My parents were not young when my mother gave birth to me. My dad was 42. My mother was 39. They divorced in 1990, when I was 15, he 57, and she 54. Each of them has since found someone new and, I'm lucky enough to say, they have been wonderful step-parents.
As you get older, you prepare yourself emotoinally and mentally for that day where you get that phone call: the one that says you are about to lose one of your parents. You expect it. It's part of life.
I got a phone call from my godbrother up north today. The news was grim: my stepfather is gravely ill.
Ronald knew my mother when they were both children in Trinidad. They were originally supposed to get married, but my mother landed an opportunity to go to England to study nursing. She met my father there, and they eventually moved to America and got married. Ronald was never quite that far away, however; it seems that no matter where in the West Indies you grew up, you eventually wind up in Brooklyn. So, they were never really out of touch.
When my parents split up, a few years went by, and eventually he moved in. He played the role of father figure pretty well, without getting into my face and demanding I treat him as though he were my dad.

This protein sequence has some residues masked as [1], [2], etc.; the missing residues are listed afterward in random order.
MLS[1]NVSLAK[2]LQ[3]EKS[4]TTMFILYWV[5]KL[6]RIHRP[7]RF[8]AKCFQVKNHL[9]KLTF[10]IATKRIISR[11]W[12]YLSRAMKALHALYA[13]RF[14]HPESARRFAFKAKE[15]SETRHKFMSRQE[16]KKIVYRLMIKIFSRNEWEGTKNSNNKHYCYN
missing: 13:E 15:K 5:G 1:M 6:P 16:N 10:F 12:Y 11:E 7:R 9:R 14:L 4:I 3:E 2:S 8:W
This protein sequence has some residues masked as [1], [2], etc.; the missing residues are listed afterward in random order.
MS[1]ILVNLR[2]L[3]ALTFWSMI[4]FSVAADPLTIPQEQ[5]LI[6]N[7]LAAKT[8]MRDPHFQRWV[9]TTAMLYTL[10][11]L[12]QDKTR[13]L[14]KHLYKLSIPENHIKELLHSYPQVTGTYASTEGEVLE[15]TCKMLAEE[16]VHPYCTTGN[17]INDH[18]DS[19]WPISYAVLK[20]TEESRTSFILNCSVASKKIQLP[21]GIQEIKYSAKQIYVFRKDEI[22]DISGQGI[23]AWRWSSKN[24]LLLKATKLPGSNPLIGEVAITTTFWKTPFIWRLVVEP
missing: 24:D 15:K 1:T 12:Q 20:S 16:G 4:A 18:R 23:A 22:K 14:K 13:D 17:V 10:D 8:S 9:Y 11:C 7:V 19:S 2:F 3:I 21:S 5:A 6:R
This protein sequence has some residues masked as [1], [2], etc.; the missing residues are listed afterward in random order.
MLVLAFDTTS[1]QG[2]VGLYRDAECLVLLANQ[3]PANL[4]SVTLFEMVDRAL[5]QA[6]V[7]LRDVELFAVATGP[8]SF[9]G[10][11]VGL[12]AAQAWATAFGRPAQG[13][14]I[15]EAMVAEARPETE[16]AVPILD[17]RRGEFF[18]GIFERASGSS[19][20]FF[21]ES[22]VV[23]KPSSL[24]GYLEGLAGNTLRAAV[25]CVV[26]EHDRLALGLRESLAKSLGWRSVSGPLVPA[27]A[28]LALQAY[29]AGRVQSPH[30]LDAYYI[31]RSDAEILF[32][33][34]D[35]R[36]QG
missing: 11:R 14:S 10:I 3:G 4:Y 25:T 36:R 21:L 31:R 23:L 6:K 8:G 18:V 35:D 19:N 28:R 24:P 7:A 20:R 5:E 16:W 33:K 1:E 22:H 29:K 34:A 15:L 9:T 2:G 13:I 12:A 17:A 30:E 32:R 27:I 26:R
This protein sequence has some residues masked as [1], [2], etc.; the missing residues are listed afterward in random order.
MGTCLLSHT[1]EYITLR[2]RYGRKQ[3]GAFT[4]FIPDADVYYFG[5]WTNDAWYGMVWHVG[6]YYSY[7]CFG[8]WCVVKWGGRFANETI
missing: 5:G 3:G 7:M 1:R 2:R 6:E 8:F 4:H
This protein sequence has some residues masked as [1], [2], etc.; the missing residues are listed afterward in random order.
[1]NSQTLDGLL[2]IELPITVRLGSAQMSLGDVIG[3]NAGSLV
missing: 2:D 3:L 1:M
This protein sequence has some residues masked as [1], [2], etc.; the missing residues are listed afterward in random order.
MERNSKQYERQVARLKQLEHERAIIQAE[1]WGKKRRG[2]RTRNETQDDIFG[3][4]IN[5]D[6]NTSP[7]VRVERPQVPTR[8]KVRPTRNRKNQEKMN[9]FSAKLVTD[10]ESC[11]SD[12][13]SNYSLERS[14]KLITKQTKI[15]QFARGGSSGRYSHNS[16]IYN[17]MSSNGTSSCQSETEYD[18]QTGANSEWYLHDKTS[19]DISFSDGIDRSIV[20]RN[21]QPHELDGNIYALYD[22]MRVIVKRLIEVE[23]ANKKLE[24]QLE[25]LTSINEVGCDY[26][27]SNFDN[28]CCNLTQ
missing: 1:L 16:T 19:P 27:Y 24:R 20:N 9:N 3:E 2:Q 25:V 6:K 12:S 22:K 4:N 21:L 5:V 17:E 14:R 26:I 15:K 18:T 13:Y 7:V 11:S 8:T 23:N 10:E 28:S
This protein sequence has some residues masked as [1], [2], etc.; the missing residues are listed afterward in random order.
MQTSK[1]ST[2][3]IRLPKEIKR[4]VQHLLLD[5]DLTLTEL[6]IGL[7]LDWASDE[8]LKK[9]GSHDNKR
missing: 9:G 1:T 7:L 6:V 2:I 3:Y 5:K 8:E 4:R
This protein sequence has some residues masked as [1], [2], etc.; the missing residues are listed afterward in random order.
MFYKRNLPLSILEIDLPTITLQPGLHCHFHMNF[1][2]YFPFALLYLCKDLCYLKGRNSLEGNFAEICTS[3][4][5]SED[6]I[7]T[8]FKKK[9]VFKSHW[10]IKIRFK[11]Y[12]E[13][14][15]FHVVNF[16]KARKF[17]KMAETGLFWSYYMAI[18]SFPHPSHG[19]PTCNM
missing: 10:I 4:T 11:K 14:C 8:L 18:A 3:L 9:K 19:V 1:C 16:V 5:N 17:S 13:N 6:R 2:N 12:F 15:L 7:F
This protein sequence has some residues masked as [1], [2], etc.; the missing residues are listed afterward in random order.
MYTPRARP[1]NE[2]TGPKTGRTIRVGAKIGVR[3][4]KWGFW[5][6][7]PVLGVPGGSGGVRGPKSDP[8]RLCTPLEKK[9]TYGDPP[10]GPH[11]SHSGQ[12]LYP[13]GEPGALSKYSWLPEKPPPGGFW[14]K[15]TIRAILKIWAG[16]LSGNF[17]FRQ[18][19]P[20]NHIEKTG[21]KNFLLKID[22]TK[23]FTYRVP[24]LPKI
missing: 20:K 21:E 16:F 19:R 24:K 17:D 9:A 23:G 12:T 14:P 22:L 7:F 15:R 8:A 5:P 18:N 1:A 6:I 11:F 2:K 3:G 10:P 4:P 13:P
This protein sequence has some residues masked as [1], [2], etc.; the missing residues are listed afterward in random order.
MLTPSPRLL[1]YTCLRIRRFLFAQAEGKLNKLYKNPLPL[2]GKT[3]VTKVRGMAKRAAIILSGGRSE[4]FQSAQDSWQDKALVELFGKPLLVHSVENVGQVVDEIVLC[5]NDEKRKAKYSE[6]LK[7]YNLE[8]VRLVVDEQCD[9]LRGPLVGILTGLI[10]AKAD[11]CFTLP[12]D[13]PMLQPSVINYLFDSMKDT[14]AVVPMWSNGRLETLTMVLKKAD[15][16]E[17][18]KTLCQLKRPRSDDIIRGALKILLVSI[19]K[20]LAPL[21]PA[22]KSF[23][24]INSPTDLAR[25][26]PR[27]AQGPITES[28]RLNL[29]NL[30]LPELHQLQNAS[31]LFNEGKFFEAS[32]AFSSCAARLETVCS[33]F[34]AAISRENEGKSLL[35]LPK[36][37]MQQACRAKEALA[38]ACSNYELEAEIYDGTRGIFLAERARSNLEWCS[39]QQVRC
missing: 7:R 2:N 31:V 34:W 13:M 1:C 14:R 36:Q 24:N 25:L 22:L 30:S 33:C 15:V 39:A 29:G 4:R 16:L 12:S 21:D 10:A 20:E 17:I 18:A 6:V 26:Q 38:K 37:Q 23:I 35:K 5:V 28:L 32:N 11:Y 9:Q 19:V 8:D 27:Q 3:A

When I moved out of New York in 2006 after I had irreconcilable differences with my mother, he maintained contact wtih me the entire time. He cared more about my welfare than my own mother did. I am glad he did, too, because his voice was a welcome one to hear at a time when I felt cut off from the rest of my family.
I can only hope for the best for him, though I am told he is in the hospital in an unresponsive condition. I don't know all of the details yet, but I know he has had heart issues for the past 20 or so years.
I'm not religious by any stretch of the imagination, but I'm praying for him.